Although the Ballade–a strophic narration set to music–was a staple of the operatic world of Chopin’s era, it was he who first had the idea of writing Ballades “without words” for piano. Parisian audiences would have been especially familiar with sung ballades such as that from Meyerbeer’s hit-opera Robert le Diable (1831), which desperately tries to make comprehensible the convoluted background of its ridiculous plot. Although some sort of broad narrative seems to lie behind each of Chopin’s ballades, and although the writings of the Polish poet Adam Mickiewicz have been shown (by Jonathan Bellman) to have influenced at least one of them, Chopin never mentioned any detailed programme as the source of his inspiration. This is all the more noteworthy in that his era abounded in programme music, from Berlioz’s Symphonie Fantastique, with its autobiographical preface in purple prose, to Alkan’s admirably detailed piano etude “Conflagration at the Neighbouring Village”, which even includes a passage depicting the welcome arrival of the fire brigade. The reticent Chopin recoiled from such cinematicallyspecific stories; listeners to his ballades are instead left to construct a plot for themselves. We can say, however, that the tales are mostly tragic, for only the third Ballade ends in anything other than despair.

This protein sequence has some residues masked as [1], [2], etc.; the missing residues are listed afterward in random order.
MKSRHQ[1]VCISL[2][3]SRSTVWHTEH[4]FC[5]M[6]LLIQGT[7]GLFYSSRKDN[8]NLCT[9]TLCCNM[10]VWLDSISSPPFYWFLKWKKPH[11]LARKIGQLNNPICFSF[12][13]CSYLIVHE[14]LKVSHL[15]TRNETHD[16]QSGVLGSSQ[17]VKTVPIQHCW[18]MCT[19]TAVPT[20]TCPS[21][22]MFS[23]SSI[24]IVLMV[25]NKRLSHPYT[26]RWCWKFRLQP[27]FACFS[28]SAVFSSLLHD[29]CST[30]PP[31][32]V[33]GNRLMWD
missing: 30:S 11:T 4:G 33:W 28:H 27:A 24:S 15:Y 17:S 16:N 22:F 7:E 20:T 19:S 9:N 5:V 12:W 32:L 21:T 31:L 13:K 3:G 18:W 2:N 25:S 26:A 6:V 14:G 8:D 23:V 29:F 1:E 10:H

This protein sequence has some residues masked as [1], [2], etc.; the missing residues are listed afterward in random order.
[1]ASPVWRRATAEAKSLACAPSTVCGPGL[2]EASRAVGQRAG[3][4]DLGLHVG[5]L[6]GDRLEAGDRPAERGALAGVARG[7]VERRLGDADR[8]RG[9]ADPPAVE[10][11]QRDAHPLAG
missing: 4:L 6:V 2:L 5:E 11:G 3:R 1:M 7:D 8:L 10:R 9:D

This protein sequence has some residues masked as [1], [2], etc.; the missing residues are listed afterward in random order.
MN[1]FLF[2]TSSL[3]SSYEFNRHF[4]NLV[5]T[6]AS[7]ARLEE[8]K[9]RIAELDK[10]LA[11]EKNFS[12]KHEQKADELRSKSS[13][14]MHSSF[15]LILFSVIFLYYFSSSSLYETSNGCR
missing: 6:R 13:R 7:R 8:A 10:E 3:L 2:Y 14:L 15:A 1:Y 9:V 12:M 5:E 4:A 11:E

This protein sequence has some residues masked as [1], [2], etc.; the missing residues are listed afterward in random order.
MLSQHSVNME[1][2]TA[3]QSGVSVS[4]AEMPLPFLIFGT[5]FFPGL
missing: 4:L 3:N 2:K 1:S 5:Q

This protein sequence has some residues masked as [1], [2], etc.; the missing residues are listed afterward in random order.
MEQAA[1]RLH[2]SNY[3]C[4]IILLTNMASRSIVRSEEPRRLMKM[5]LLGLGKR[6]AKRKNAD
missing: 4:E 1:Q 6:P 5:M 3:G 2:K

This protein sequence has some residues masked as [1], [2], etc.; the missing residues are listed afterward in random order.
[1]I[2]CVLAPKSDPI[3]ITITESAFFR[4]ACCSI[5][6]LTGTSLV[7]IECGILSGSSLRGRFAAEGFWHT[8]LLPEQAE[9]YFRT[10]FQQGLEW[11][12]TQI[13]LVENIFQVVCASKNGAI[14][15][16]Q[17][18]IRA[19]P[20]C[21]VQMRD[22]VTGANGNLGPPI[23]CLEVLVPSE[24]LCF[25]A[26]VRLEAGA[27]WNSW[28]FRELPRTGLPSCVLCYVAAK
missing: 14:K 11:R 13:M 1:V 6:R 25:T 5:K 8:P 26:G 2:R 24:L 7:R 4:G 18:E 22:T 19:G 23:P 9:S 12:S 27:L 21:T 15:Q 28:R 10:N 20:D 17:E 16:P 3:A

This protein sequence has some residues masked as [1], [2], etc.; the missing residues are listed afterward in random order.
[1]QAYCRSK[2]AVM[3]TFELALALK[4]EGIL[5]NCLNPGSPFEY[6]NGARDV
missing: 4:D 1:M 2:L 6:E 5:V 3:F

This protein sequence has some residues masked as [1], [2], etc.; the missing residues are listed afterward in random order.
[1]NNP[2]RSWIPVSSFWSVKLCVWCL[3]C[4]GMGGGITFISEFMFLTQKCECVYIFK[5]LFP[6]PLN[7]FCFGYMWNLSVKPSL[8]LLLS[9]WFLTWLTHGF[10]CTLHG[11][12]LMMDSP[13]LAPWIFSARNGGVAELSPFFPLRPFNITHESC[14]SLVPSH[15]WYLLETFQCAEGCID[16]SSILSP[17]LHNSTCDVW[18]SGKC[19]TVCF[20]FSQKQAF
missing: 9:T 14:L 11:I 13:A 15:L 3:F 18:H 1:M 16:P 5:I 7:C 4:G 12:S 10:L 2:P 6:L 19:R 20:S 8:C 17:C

The Ballade in g minor is, therefore, telling us some sort of story. In fact, the opening theme–preceded by a short “pay attention!” introductory passage–features a series of harp-like sweeps, as if some imaginary bard is accompanying himself as he sings his epic tale. Extensions of this theme lead via a passage of increasing agitation to an outstandingly lovely outpouring of song in Eb major, one of Chopin’s most unforgettably touching tunes. These two melodies provide most of the material for the rest of the Ballade.
Analytically minded listeners will notice strong resemblances in the opening pages of the first Ballade to the exposition of a sonata, namely the broad contrast of two distinct themes and key areas. Nevertheless, similarities to sonata form become less obvious as the piece progresses–at least in terms of tonal structure. The impassioned central section could indeed be thought of as the “development” of a sonata, but if so, the second theme definitely returns in the “wrong” key (Eb major, whereas in a sonata we would normally find G), and the focus of the Ballade’s final pages is not the expected recapitulation of the first theme, but rather a tragically tumultuous coda. This is, admittedly, actually in the “right” key–the tonic g minor–but mostly uses new material. The whole approach is stunningly powerful, and resolutely unconventional.
Less analytical listeners will not lose anything at all if they completely ignore the paragraph above, and simply enjoy the music. Were arcane knowledge of complex key schemes necessary to understand Chopin, then he would be utterly, and rightly, forgotten.”